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La Folie Baudelaire by Roberto Calasso, translated by Alastair McEwan; Farrar, Straus and Giroux, 337 pages, with color illustrations ($35). What a rare and special book this is, from its opening paragraph: ”Baudelaire used to suggest to his mother, Caroline, that they meet surreptitiously at the Louvre. ‘There isn’t a place in Paris where you can have a better chat; it’s beautiful, you can wait for someone without getting bored, and what’s more it’s the most respectable meeting place for a woman.’ The fear of the cold, the terror of boredom, the mother treated like a lover, surreptitiousness and decency conjoined in the place of art: only Baudelaire could combine those elements almost without noticing, as if it were fully natural. It is an irresistible invitation, extended to anyone who reads it. And anyone can respond to it by roaming through Baudelaire as in one of the salons he wrote about – or even in a Universal Exposition: finding all kinds of things, the memorable and the ephemeral, the sublime and the trash: and moving constantly from one room to another.”

But then what a rare writer is the prolific, post-Calvino Italian master Roberto Calasso – 72-year-old scholar, translator, author of film scripts, radio and television adaptations, operatic librettos and seemingly most other viable prose forms in the late 20th and early 21st centuries. The quantity of Calasso has never deterred a soul from understanding the wildly idiosyncratic but remarkable nature (the genius, some say) of those books that have made it into English, starting with the unique “The Marriage of Cadmus and Harmony” and now giving us “La Folie Baudelaire,” about the great French poet, art critic and nerve center of early modernism.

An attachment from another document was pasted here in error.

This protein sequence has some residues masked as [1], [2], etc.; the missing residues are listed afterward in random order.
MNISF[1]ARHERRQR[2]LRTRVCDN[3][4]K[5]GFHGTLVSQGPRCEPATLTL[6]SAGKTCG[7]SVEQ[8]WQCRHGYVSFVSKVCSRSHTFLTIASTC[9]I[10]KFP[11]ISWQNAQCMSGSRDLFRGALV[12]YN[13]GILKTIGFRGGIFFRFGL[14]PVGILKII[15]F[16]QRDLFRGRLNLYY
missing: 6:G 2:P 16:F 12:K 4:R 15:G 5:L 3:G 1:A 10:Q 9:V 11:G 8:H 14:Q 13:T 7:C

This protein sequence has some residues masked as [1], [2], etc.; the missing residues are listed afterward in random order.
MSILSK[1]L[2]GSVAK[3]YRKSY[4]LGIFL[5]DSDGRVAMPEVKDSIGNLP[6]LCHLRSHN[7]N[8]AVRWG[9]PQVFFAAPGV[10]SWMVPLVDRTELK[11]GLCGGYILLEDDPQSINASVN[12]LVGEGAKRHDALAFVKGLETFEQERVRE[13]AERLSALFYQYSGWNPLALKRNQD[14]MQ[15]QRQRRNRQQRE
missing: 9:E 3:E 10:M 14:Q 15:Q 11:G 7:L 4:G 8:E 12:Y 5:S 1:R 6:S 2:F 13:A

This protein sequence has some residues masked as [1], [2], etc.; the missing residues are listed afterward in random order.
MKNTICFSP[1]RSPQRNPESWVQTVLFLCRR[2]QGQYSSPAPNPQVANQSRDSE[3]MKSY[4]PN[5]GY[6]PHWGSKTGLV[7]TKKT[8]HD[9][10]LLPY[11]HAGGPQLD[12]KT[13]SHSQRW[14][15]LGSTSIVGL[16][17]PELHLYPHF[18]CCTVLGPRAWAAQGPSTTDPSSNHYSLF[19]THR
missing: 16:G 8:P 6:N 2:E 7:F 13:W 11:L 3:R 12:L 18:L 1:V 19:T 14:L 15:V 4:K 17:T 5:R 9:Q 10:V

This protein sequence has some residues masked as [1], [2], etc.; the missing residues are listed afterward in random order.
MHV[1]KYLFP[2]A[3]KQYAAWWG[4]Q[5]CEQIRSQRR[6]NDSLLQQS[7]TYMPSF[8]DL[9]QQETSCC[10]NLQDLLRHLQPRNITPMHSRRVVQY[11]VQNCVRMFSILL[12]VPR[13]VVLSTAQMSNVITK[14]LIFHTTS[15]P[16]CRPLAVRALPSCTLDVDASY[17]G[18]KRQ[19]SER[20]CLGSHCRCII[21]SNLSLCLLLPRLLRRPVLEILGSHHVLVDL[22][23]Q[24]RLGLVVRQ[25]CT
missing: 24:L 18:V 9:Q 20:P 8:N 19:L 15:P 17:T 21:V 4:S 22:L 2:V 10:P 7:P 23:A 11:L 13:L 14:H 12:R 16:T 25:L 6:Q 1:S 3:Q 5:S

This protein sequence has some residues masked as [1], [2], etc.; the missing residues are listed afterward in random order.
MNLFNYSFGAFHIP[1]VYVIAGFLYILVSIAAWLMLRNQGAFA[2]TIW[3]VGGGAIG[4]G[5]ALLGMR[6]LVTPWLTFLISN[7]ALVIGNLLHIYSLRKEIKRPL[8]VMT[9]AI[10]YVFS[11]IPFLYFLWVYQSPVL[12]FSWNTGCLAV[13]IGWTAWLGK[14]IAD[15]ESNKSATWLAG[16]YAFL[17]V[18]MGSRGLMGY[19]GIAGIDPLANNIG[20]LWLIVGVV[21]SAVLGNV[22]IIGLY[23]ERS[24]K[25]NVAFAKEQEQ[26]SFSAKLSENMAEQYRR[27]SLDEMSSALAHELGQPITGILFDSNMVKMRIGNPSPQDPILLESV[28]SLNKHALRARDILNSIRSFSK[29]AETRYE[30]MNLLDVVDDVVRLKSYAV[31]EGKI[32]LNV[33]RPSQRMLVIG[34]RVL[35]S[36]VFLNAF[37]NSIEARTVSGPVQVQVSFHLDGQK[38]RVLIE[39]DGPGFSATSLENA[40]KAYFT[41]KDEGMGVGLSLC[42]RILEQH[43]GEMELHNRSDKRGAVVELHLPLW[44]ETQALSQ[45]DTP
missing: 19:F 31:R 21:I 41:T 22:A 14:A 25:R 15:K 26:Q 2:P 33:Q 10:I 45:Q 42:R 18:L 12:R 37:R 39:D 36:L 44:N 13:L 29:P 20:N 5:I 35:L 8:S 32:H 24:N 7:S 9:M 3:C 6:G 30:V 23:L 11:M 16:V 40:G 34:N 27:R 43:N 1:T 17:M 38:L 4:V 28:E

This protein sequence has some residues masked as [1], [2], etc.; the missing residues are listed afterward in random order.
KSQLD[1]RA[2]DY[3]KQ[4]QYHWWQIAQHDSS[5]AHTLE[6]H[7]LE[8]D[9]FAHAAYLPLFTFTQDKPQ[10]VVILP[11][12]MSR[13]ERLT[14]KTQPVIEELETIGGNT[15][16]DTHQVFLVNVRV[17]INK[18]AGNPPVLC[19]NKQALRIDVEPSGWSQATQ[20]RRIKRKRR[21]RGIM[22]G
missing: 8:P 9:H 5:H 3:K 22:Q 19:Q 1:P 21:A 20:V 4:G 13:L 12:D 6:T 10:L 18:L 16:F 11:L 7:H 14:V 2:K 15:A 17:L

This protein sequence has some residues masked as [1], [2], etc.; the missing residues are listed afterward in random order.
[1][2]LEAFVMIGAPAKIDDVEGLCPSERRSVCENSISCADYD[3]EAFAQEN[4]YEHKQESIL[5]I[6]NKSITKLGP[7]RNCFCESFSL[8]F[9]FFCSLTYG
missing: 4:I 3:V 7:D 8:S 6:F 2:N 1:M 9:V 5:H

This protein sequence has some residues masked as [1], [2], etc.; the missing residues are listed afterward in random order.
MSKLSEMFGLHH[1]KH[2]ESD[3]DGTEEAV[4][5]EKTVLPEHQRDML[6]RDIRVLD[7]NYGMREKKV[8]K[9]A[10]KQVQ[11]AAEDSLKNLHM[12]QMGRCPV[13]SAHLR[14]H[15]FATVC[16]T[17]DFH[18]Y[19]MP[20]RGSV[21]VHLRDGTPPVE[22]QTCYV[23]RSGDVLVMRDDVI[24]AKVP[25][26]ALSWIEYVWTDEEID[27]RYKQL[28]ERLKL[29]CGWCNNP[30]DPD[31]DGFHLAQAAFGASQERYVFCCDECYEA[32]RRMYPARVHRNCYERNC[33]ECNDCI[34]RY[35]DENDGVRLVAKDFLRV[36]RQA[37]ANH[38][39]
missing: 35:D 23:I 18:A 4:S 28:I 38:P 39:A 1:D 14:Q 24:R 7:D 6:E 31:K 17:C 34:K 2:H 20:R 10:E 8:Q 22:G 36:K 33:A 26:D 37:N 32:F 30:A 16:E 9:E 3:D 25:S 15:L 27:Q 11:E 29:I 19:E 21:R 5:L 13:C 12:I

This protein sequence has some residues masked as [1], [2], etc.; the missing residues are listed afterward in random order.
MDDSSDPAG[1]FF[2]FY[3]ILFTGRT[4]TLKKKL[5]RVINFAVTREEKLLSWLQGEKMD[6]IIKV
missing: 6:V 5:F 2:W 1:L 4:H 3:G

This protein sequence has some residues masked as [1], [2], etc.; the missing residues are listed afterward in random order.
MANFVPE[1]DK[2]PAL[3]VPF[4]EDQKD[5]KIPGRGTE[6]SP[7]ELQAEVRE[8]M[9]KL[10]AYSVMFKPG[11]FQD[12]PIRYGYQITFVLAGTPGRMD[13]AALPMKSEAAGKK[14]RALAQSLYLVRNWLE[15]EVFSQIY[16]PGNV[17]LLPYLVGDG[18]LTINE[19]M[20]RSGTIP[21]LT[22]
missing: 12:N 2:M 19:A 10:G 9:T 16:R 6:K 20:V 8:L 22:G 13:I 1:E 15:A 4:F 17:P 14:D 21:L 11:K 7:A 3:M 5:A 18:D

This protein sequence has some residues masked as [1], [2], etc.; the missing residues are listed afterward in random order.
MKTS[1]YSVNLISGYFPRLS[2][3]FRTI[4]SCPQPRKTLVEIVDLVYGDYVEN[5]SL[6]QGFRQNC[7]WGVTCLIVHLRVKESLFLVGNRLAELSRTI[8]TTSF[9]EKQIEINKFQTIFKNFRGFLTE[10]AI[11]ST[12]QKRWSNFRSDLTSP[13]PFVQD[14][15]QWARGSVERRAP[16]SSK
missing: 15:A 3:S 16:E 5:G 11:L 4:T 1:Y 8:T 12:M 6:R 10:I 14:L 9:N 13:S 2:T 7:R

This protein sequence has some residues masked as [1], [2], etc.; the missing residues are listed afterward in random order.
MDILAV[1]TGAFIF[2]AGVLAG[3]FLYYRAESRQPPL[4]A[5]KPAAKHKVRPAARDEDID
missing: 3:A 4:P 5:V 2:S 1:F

What Calasso is constructing here with beautifully illustrated and irresistible elegance is a “Folie” – an 18th century garden pavilion of delight – for Baudelaire’s time, full of the poet/critic’s poems, subjects, contemporaries and near-contemporaries. That means everything from Ingres and Delacroix to Chopin to Manet to Rimbaud (“He is merciless with the old people who frequented the town library. They are ugly and their principal defect is that they remain seated.”) An ideal introduction in English to one of the most urbane and readable of living masters.

– Jeff Simon